Calcium is an important mineral that keeps the horse sound and healthy.

The calcium deficiency leads to lameness, weaker bones, slow growth, and poor performance.

Calcium plays a huge role in muscle contraction, enzyme regulation, and blood clotting.


We all know that every living thing on planet earth needs iron more than anything else to maintain its health.

This significant mineral produces healthy blood cells that are responsible for supplying oxygen to all the needed parts of a horse’s body.

However, excess iron can give birth to various health issues but one or two pears won’t cause iron toxicity.


Magnesium provides a resting shoulder to various functions in the horse’s body.

It is required for optimal muscle function and healthy nerve transmission.

It also plays a side role in tissue recovery and enzyme activity.


Horses are in great need of this dietary mineral for their bone and cartilage development.

As per an estimate, the fully mature 1100 pounds horse requires 400 mg manganese per day to be able to fulfil its duties. 


Potassium is a crucial mineral that balances out the horse’s acid and base balance. It is proven to keep the muscle and nerve function healthy. Potassium and selenium deficiency in horses cause poor cell development.

Moreover, Potassium keeps the cells in the horse body hydrated by maintaining the cellular osmotic pressure.


The animals like horses need sodium in a noticeable quantity for the production and secretion of bodily fluids; urine, mucus, sweat, saliva, and intestinal tract fluids.

The accurate sodium balance helps the horse’s body fluid equilibrium. 


Zinc participates in bone and hoof development. It also plays a key role in metabolizing protein and carbohydrates.

It might have made it clear to you how safe and beneficial pears are.

Feeding pear the right way won’t cause any problem but if you notice any signs of toxicity, do not hesitate to consult the vet.

How to Prepare pear treat for horses?

Make homemade oatmeal treat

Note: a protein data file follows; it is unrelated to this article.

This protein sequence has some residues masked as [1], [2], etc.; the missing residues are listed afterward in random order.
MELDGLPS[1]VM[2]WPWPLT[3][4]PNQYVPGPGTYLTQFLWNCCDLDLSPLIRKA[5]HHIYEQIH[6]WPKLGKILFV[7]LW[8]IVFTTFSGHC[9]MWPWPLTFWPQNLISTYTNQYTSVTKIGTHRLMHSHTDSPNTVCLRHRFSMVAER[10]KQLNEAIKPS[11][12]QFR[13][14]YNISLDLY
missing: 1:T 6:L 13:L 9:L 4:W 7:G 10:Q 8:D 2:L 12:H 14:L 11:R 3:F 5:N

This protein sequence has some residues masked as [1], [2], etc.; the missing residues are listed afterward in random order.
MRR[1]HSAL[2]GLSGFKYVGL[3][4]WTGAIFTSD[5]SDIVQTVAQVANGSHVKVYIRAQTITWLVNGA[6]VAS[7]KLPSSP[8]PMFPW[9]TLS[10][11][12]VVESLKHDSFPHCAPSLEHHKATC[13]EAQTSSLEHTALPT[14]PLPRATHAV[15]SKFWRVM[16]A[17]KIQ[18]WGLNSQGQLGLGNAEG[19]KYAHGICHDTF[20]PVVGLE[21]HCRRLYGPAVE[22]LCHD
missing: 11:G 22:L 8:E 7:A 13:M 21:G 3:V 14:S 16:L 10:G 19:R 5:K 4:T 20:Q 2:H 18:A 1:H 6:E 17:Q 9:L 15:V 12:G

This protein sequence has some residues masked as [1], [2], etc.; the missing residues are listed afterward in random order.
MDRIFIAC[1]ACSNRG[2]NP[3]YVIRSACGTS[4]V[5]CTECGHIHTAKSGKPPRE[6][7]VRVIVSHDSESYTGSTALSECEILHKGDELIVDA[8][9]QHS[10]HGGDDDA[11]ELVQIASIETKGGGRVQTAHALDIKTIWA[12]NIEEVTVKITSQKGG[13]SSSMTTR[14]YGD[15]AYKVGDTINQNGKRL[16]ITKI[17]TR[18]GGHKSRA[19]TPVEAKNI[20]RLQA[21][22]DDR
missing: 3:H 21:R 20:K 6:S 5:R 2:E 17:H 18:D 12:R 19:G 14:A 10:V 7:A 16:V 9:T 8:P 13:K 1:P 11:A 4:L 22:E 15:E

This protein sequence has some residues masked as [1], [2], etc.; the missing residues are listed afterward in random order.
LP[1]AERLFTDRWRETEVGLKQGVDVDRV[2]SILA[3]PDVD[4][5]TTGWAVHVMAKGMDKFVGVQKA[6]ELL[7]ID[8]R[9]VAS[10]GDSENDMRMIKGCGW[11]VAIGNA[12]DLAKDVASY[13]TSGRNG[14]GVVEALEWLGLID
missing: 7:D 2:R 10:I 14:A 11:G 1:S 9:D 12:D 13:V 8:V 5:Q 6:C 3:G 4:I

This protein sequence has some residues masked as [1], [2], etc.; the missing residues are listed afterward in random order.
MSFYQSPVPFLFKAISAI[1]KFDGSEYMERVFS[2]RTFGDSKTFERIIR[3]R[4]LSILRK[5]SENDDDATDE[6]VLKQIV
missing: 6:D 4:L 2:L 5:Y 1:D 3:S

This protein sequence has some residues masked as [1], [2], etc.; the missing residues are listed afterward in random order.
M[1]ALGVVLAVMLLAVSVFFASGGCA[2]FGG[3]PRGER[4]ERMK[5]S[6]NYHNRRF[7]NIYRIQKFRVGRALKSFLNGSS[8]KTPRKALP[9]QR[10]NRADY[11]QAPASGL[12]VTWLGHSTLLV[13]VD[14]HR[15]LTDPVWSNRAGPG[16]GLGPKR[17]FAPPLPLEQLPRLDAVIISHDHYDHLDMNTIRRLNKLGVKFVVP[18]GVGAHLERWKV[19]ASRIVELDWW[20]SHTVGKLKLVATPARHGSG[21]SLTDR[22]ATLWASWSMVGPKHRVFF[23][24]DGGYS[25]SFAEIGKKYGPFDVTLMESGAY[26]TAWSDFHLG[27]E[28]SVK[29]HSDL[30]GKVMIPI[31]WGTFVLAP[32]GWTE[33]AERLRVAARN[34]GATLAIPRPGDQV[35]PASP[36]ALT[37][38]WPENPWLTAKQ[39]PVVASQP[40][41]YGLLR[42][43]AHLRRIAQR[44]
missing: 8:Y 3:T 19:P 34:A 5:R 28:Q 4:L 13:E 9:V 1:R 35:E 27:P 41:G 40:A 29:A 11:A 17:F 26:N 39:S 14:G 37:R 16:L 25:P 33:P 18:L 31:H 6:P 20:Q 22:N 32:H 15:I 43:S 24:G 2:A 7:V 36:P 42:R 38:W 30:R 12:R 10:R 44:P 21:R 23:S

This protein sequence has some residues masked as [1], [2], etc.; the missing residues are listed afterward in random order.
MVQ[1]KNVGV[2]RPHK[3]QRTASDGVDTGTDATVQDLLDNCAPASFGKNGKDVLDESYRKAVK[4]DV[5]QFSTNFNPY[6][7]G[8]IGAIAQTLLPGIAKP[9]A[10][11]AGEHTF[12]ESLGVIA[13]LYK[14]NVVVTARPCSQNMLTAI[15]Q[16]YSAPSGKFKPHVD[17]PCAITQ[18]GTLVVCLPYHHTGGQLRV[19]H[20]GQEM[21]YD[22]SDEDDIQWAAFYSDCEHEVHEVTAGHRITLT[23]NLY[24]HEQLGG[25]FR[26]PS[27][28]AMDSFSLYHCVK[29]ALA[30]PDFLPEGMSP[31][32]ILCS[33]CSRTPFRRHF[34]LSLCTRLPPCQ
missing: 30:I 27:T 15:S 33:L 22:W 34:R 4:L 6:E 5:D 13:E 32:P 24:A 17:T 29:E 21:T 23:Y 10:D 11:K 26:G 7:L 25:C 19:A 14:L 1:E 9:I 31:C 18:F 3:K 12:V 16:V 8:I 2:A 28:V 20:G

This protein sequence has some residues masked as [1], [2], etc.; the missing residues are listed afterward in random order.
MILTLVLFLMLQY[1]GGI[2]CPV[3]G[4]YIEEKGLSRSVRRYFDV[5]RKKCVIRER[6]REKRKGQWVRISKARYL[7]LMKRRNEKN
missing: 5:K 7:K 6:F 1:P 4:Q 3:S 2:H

According to thehorse research , you can prepare any treat by mixing oatmeal.

  • Include pears and oatmeal to make cookies for horses.
  • Mix 1 cup of peeled pears, 1 cup flour and 1 cup of uncooked oatmeal.
  • Stir all material in 1 tablespoon sugar, 1 teaspoon salt, 1 tablespoon corn oil and 1/4 cup of water.
  • Make the dough into small sized balls. Place these balls in cookies sheet.
  • Bake these cookies for 15 minutes on 350 degrees.
pear cookies for horses

Peel and cook

Pears can contain germs and bacterias. Cooking can reduce the chances of these foreign agents.

  • Peel pears in small bowl
  • Now cut into small pieces
  • Cook them on desired temperature and time
  • Now cool pears and feed to horses

Other treats for horses

Pears are not only treated to feed horses. They love to eat oranges, apples, grapes, Zucchini and pineapple.


Yes, pears are 100 safe and beneficial if they are fed as a treat, not a meal. The feed in moderation rule applies to this fruit as well otherwise, it can cause minor health problems. Keep the quantity as low as possible to bring down the risks of toxicity to zero.

This nutritional powerhouse is an important source of iron, zinc, sodium, calcium, magnesium, manganese, vitamin K, C, and E. Pears should be chopped into small pieces to successfully avoid the risk of choking.

Feeding pears once in while helps in minimizing the need to offer salt blocks as it contains a noticeable amount of sodium. It is a 100% per cent better and healthier treat than the sugar cubes and other processed foods.

Lastly, the views and information provided here are solely based on thorough research and experience. It’s better to get a vet’s comment before adding anything new to the horse’s diet.

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Hi, I am Waqar and active in the horse world since 2012. I have MSc (Hons) in Agriculture from the University of Agriculture Faisalabad. I love to solve equine health care issues and note down in the form of research papers. I have written hundreds of equine health care, accessories, names, and history-related blogs. My equine related work is watering a lot of horse-related magazines and blogs.